A shock arrow to a power cell overloads it and sets off an EMP shockwave. My go to technique to immobilize and cause serious damage at the same time. It’s great to use science to blow the machines apart, while causing area damage to other nearby machines.

Tools of a Horizon Zero Dawn Hunter

There’s so many options to take down machines. Tripcasters launch trip wires of various elemental damage. Perfect for setting traps. Ropecasters launch tie down ropes to slow and temporarily disable machines. Slings launch elemental bombs and there are plenty of bow varieties.

The many bows have even more variety of arrows. There’s fire, ice, tear, corruption and more. Non-elemental arrows include varying amounts of tear damage. I love fire arrows to burn components and tear arrows to shoot off weapons from the machines. Nothing like grabbing a blaster I shot off a machine and turning its own weapon against it.

Focus Aloy!

Analyzing the machines components and weaknesses is a big part of the fun. I like the AR overlay style to remind me where the components are and their weaknesses. This is where the Focus tech comes into play.

That Focus provides options to tag enemies and their patrol paths. It also reminded me a bit of the Witcher the way foot paths and items are trackable during investigations. It’s also the key to enter technology ruins throughout the world.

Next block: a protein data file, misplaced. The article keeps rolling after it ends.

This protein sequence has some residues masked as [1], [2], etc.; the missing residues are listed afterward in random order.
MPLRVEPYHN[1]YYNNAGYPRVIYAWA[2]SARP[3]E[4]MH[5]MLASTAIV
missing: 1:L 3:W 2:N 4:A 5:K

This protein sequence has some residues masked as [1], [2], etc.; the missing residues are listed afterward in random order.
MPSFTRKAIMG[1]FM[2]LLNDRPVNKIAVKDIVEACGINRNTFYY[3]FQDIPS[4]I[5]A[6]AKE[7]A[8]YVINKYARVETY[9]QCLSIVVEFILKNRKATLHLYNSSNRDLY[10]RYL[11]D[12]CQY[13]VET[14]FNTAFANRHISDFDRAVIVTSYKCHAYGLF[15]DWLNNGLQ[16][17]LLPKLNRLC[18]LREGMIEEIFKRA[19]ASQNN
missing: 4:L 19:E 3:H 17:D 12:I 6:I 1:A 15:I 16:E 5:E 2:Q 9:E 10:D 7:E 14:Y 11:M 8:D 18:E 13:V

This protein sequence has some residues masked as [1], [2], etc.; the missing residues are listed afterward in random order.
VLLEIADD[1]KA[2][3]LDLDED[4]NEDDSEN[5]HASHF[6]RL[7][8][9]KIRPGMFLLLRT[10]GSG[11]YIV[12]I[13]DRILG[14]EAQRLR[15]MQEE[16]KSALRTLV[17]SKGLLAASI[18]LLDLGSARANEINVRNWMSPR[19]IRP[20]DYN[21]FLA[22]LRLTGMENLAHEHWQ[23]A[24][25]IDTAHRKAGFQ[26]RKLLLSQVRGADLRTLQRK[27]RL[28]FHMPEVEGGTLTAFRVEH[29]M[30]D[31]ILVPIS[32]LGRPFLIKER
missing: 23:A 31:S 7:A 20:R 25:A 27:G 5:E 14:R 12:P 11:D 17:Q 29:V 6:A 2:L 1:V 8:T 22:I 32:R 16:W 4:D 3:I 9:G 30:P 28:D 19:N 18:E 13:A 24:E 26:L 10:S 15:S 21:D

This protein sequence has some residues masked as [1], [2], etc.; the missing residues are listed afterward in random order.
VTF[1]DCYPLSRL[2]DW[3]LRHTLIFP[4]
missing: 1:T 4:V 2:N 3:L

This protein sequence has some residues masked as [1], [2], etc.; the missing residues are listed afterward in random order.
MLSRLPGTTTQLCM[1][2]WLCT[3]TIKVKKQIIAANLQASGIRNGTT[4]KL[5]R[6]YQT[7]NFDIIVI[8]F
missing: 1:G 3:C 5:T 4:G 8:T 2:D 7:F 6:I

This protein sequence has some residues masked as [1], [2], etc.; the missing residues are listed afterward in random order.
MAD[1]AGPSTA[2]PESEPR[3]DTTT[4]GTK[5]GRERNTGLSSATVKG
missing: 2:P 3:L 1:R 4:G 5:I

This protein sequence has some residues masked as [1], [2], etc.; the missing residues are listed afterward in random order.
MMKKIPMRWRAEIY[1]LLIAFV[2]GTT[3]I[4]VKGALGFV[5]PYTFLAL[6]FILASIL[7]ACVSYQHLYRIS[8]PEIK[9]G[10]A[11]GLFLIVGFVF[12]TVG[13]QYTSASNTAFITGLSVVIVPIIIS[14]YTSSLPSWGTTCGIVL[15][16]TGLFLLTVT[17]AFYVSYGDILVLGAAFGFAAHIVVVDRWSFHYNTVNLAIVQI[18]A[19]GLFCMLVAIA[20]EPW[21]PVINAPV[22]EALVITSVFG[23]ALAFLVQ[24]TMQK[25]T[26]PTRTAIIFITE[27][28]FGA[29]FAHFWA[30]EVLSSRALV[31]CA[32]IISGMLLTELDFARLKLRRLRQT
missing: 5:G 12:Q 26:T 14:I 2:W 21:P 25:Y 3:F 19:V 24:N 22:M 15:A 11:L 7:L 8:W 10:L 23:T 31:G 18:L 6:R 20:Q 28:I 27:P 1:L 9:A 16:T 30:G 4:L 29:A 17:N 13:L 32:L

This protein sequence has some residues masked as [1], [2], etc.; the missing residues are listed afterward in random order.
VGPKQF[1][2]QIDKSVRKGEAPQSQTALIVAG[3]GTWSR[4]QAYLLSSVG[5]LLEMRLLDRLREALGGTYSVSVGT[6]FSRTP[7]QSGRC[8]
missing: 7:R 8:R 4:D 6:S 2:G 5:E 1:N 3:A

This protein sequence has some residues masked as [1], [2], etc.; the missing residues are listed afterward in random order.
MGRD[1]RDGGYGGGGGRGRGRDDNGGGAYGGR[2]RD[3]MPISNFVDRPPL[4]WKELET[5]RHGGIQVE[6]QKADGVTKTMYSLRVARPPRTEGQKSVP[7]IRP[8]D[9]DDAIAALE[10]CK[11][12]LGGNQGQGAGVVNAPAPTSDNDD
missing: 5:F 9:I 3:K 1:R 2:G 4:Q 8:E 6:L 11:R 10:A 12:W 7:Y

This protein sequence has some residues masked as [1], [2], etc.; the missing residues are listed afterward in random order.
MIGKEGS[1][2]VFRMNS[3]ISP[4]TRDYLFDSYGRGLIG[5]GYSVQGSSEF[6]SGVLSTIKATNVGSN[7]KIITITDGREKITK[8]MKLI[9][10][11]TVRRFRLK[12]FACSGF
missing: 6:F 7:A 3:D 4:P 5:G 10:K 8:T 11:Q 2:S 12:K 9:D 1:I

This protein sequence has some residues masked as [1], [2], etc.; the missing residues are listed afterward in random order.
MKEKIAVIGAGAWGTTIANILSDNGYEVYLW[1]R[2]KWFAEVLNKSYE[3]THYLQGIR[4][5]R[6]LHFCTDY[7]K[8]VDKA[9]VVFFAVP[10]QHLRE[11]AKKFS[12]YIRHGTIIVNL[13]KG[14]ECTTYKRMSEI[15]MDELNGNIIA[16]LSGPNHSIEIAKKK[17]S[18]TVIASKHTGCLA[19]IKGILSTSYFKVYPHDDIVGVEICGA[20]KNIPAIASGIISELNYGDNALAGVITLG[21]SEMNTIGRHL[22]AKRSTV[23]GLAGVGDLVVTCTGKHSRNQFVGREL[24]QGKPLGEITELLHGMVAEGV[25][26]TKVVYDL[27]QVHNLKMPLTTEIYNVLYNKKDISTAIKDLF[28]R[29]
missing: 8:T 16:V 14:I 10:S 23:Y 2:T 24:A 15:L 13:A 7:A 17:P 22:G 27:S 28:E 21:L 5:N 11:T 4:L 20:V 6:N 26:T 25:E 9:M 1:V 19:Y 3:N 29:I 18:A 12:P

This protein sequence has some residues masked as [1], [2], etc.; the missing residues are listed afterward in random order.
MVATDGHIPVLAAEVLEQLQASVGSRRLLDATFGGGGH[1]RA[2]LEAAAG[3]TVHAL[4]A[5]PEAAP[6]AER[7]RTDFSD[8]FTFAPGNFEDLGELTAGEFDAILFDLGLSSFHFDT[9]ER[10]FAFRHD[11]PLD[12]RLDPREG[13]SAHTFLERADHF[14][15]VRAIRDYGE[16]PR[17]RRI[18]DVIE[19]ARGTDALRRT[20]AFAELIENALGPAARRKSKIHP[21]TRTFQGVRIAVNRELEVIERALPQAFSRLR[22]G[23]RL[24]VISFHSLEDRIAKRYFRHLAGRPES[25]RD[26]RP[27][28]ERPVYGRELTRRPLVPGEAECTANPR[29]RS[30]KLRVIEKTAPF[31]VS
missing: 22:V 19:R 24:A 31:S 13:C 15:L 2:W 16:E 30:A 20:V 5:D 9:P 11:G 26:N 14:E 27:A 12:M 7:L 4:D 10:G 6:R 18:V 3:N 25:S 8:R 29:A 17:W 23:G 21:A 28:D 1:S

Horizon Zero Dawn PC Side Missions

I typically only mess with game “activities” and “challenges” when they are extremely fun or provide some game benefit like useful gear. These are all fun for me in Horizon Zero Dawn. Hunting lodge challenges are a bit difficult, but worth the struggle.

Not only are the ultimate rewards nice, but working those challenges teach advanced combat techniques. It’s not an exercise in frustration like challenges in many other games, but rather a chance to experiment with different techniques. The skills learned while trying to complete the challenges were a big help with later missions.

I even enjoy the stealth and climbing puzzles to reach vantage points and collect ancient items. Climbing the Tall Necks is worth revealing whole sections of the map and the challenge to get up there. Even picking apart Bandit camps is enjoyable.

Overriding the Machines

Within the first couple of hours, Aloy learns how to override the machines. This opens up even more options for gameplay. Now I can turn machines against each other now. It’s fun to hide while that chaos unfolds, then sneak in to pickup the parts.